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"The Least We Could Do..."

From an AP story on the reception given American athletes in Athens:

A handful of athletes, such as NBA star Ray Allen, cited fears of anti-American violence as a reason for skipping the Olympics. High jumper Matt Hemingway, son of a Marine who served overseas, questioned such attitudes.

"Anybody who said they didn't want to come because of security, they just didn't want to come," said Hemingway, of Buena Vista, Colo. "Considering what our soldiers are doing, risking their lives, the least we could do is represent our country at the Olympics."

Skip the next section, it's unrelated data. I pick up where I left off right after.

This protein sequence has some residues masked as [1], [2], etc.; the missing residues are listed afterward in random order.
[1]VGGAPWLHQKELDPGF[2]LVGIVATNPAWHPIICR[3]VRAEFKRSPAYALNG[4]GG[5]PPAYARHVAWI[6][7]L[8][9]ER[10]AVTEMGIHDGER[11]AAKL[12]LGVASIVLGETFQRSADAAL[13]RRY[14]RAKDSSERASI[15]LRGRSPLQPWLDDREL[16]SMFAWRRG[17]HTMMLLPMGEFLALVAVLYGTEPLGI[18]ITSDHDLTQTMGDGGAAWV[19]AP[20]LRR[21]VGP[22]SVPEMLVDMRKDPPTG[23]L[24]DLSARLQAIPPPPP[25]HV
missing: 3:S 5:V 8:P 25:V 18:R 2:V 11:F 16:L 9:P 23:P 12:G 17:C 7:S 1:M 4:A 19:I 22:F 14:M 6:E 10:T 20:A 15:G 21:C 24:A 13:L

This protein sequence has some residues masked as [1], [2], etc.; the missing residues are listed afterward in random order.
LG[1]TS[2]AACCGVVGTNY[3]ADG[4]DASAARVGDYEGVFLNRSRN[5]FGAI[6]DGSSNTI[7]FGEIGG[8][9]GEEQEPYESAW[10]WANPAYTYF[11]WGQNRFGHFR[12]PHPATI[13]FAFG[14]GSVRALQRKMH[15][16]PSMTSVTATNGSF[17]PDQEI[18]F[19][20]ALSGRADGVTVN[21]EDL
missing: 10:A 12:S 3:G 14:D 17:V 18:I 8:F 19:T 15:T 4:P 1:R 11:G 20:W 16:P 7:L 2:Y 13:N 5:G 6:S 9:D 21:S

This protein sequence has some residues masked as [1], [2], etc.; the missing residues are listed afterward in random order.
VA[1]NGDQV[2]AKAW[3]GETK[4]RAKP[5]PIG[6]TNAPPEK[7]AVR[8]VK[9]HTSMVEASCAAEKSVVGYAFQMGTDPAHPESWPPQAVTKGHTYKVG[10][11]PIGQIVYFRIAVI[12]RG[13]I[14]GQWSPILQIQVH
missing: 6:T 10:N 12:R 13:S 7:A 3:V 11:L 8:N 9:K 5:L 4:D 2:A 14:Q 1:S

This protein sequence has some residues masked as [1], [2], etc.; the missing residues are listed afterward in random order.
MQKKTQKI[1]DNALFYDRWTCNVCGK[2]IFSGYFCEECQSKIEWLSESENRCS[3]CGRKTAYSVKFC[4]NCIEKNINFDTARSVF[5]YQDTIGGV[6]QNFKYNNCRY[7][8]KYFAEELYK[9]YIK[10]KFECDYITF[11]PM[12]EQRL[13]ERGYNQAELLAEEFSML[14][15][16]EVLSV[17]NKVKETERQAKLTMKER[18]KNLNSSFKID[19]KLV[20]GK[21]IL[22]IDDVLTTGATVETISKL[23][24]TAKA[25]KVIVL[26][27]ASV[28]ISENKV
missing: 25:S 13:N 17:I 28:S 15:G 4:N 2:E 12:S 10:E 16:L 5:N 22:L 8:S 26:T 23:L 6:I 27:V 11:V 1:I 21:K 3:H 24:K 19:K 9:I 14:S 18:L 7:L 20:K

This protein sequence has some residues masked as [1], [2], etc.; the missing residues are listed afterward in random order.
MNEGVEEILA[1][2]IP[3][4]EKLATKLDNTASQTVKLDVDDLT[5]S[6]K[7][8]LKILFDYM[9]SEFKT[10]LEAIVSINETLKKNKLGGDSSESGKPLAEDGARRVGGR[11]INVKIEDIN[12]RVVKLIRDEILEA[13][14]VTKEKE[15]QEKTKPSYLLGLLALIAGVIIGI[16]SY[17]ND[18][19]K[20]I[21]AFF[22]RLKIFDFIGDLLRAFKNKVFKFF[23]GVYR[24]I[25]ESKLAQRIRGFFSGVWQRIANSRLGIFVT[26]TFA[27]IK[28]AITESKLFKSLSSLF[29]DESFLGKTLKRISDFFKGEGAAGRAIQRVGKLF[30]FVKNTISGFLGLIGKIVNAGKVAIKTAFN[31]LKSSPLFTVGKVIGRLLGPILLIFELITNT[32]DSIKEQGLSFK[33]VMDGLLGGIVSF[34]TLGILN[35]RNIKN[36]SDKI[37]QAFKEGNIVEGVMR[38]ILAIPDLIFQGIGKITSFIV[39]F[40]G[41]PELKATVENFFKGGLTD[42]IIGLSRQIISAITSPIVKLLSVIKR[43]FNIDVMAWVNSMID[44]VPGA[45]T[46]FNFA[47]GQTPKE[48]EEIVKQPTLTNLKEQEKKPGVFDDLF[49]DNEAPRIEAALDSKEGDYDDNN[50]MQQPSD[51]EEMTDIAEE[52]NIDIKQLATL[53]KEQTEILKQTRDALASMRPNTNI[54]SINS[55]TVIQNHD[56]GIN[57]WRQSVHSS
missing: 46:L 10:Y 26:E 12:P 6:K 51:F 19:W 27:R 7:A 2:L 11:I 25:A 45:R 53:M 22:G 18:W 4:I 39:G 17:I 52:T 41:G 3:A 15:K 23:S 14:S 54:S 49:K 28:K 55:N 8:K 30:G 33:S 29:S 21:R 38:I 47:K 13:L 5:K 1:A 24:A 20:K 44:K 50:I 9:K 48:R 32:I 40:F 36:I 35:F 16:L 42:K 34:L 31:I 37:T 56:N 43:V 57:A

One could argue that Hemingway's comment is a non-sequitur -- that military service has nothing to do with athletic pursuits -- but I think he makes a good point.

Most athletes in Athens -- American or otherwise -- will come home without medals. Many of them are from sports without huge followings, so we will never know their names. Many of them have little or no support and so have had to endure untold sacrifices to achieve the simple goal of attending an Olympics, of representing their nation at the world's premier sporting event. In that context, the thought of an elite NBA player turning down a chance to do so -- and, with a robust team, to almost certainly win a gold medal -- because of "fears of anti-American violence" or just wanting a summer break, seems incredibly lame.


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